In an increasingly polarized world, Pardes continues to celebrate and honor a multiplicity of Jewish voices, reinforcing our commitment to nurturing our collective tradition of healthy, respectful constructive conflict, mahloklet l’shem shamayim (arguments for the sake of Heaven), around differences of outlook, opinion and practice.
Engaging mindfully with different voices pushes us to grow with integrity and build community with compassion and understanding. Just what the Jewish people – and the world at large – needs most right now.
As a non-denominational learning community, Pardes supports the spiritual, intellectual, and personal growth of students with a wide range of Jewish affiliations, expressions, and commitments, across and beyond the major Movements.
As someone raised with a Modern Orthodox lifestyle and education, including a post-high school year of Midrasha, Pardes has been a wonderful place to deepen my Jewish learning, explore my Orthodoxy and re-affirm my commitments. The faculty are a source of halakhic and hashkafic guidance. My classes are traditional in the ways that I wanted (I take mostly Gemara and Halakha) while also being intellectually open and compatible with my post-university modes of thought. Learning how other students practice and what they believe has been a stimulating opportunity to reflect on and recommit to my own religious practices and beliefs.
I arrived at Pardes identifying as non-denominational, a default choice made because I didn’t understand what distinguished each denomination. Through conversations with other students, especially those in rabbinical studies, and classes on Jewish thought, I learned about the development and convictions of different denominations. Some resonate with me more than others, and of course, I am still developing my own beliefs and values. When I leave Pardes I may choose affiliation. Or, I may choose to remain unaffiliated. Either way, I will be making an active choice because of my experience here.
I grew up immersed in Northern Californian egalitarian Judaism and it was my years attending pluralistic day schools and my summers spent at the Union for Reform Judaism’s Camp Newman where I discovered the freedom to explore and play with our inherited tradition on my own terms. The choice to come study at Pardes was based on the desire to root my non-halakhic practice in the wisdom of our people, whereby I could begin building the skills to inform the decisions around how I engage with Jewish culture and practice. I hope to foster learning for its own sake as a practice unto itself.
I’m a halakhic egalitarian Jew, learning in the Pardes kollel for my second year. Given Pardes’s non-denominational character, many people come here looking to explore and adapt their Jewish identity and practices by being exposed to students and teachers from a wide range of backgrounds. Others, like myself, arrive feeling fairly settled in how they identify, and come to Pardes seeking Torah that is challenging and nourishing. Over the past two years, I’ve served as gabbai for Pardes’s egalitarian minyan, which meets most days for shacharit and every day for mincha; as a largely student-run project, the minyan is an excellent place for students to get regular practice leading tefillah, or even learn to lead for the first time. I’ve been able to daven and practice in a way that feels consistent with my hashkafa, while learning Torah intensively from teachers whose practices differ from my own.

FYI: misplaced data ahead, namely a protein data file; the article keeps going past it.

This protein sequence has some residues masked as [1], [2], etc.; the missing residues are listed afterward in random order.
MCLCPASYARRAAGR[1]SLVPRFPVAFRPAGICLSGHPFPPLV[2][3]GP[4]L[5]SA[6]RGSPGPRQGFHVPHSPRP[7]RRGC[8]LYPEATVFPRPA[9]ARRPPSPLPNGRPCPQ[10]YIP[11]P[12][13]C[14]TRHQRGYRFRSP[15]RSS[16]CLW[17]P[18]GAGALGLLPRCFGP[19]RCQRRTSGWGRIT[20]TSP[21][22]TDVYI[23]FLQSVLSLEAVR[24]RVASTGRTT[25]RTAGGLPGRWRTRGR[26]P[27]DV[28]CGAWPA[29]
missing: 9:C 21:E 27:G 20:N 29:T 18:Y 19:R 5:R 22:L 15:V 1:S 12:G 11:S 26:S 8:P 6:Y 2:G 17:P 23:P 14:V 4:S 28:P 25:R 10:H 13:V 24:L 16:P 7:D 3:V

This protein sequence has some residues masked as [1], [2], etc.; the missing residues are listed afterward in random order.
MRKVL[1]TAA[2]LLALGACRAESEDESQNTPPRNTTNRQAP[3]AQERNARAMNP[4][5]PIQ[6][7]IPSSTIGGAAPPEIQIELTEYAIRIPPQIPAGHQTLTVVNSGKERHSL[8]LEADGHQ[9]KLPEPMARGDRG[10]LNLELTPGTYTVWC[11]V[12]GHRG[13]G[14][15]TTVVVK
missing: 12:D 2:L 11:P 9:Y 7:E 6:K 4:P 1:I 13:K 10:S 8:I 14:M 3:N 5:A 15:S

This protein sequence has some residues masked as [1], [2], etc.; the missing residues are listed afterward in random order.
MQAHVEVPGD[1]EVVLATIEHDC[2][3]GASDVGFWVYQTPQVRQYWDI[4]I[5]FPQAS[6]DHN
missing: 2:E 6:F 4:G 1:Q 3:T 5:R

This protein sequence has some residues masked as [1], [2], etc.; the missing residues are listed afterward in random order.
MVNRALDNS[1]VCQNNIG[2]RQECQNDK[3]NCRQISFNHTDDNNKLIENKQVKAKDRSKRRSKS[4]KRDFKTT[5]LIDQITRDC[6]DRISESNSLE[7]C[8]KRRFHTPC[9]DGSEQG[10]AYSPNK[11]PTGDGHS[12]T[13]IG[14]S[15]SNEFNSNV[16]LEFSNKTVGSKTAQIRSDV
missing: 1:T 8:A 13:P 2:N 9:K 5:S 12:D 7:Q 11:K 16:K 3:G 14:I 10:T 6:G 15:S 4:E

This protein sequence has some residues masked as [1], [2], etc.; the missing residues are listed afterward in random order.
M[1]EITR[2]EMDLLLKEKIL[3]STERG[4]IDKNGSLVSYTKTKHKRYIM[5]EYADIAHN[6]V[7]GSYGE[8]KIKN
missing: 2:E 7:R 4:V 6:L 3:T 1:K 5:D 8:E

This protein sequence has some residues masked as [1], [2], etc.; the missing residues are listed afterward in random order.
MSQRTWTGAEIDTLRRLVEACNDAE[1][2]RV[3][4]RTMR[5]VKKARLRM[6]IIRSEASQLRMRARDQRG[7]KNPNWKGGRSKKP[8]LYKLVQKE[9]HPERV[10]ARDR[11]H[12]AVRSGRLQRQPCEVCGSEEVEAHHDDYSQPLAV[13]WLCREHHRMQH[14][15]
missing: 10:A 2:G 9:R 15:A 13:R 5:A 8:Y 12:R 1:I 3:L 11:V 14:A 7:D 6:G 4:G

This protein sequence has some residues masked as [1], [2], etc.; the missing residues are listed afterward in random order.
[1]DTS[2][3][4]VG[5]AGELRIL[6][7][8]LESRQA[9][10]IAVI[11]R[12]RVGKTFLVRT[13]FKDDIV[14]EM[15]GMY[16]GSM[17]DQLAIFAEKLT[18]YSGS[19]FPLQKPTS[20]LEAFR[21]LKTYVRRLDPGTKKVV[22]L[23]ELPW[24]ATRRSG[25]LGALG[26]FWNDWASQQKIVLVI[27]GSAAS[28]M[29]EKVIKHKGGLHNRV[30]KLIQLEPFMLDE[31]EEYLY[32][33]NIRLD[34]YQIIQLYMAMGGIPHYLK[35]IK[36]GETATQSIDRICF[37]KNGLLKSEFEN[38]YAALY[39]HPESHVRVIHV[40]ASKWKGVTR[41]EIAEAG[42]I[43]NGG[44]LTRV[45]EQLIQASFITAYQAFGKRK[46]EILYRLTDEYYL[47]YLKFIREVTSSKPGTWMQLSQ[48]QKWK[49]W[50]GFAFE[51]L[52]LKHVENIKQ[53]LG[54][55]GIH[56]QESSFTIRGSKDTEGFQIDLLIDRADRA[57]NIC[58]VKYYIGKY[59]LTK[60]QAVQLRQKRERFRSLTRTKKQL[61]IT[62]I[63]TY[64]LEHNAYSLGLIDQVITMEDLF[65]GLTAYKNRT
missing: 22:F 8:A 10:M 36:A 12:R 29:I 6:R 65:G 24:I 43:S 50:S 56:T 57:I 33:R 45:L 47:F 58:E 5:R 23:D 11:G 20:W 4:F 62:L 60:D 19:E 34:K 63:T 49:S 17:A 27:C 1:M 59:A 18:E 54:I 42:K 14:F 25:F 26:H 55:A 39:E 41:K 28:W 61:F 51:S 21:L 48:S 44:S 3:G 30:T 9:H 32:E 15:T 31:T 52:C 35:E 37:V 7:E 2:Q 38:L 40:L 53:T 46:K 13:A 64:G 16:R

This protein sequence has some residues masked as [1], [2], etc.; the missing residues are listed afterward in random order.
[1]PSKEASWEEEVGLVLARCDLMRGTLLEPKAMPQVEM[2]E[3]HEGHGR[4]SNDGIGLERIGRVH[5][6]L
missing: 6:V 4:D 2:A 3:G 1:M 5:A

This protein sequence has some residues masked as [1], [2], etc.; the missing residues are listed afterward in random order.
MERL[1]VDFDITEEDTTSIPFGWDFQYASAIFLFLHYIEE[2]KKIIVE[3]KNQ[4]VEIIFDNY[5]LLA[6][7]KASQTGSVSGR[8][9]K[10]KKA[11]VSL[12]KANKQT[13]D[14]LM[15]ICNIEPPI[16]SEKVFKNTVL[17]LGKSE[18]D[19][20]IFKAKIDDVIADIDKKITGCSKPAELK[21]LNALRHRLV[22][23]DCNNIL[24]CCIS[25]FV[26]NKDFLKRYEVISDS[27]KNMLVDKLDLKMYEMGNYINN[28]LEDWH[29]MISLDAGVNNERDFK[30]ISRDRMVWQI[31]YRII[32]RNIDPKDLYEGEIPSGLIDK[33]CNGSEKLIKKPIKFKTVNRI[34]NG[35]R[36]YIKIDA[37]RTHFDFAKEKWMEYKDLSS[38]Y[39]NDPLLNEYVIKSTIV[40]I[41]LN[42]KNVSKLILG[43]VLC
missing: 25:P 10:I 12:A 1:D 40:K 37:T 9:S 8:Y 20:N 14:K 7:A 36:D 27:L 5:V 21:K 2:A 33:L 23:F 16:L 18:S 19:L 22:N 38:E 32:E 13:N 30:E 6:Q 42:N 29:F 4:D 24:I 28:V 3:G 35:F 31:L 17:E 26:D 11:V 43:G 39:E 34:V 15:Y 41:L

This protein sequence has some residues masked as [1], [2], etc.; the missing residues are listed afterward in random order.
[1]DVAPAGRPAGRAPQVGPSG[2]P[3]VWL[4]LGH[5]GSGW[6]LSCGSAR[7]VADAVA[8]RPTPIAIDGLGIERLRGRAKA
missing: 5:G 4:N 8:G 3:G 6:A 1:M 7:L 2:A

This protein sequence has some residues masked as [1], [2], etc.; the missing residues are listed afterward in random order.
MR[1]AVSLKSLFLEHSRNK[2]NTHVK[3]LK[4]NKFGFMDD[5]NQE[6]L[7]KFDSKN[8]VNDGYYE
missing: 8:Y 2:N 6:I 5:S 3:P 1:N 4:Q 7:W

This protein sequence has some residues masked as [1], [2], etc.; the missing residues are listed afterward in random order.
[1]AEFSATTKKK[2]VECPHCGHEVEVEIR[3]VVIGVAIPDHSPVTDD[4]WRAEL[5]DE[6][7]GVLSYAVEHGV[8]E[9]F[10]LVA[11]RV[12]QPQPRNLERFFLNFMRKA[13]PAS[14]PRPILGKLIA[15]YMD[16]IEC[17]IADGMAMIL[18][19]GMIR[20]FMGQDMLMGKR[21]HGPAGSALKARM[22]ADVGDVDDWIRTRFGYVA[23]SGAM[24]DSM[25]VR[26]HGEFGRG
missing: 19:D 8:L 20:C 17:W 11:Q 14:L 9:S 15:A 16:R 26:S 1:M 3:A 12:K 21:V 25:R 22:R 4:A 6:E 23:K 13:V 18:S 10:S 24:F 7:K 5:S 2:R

My Jewish journey really began when I came to Israel 4 years ago, and started to connect with my Israeli family. They made aliya from Morocco in the 50’s to fulfill a Jewish, religious and Zionist dream. I grew up so removed from that in LA, but I knew it was at the core of my family’s story. I was very active in my Reform synagogue and Hebrew school, and it really informed my identity, but there was a disconnect between that and my family’s Moroccan traditions. Only when I came to Israel and made aliya did I get the chance to merge these identities together. Pardes gave me the tools to understand my family’s story in a much deeper way – I can open my grandfathers’ sefarim (Jewish books) from the late 1800s from Morocco and understand what the texts say, and why a calling spoke to them so deeply, making them uproot their lives and start anew here.
Out of 30 grandchildren, I am the only one who maintains my grandfathers’ religious Mizrachi traditions, shaping my masorti (traditional) practice. I love that now, I can learn Gemara with my grandmother, a privilege that she was never afforded in her own childhood. I love that Pardes has given me the tools to reclaim a tradition that is mine, but which wasn’t open to me until I came here.
For the first 28 years of my life, I was not Jewish – I wasn’t really anything as far as religion was concerned. Eventually, I found my spiritual home in a Reform shul. As Reform Judaism stresses the importance of pluralism and individual autonomy, I see it as my responsibility to learn all that I can – from as many different people and viewpoints as I can – and make my own choices from there. As a Jew-by-Choice, I felt like I had missed out on decades of Jewish learning. Studying at Pardes with such a diverse group of Jewish souls has allowed me to ‘own’ my unique life experiences, and taught me how to make learning a meaningful part of my Jewish future.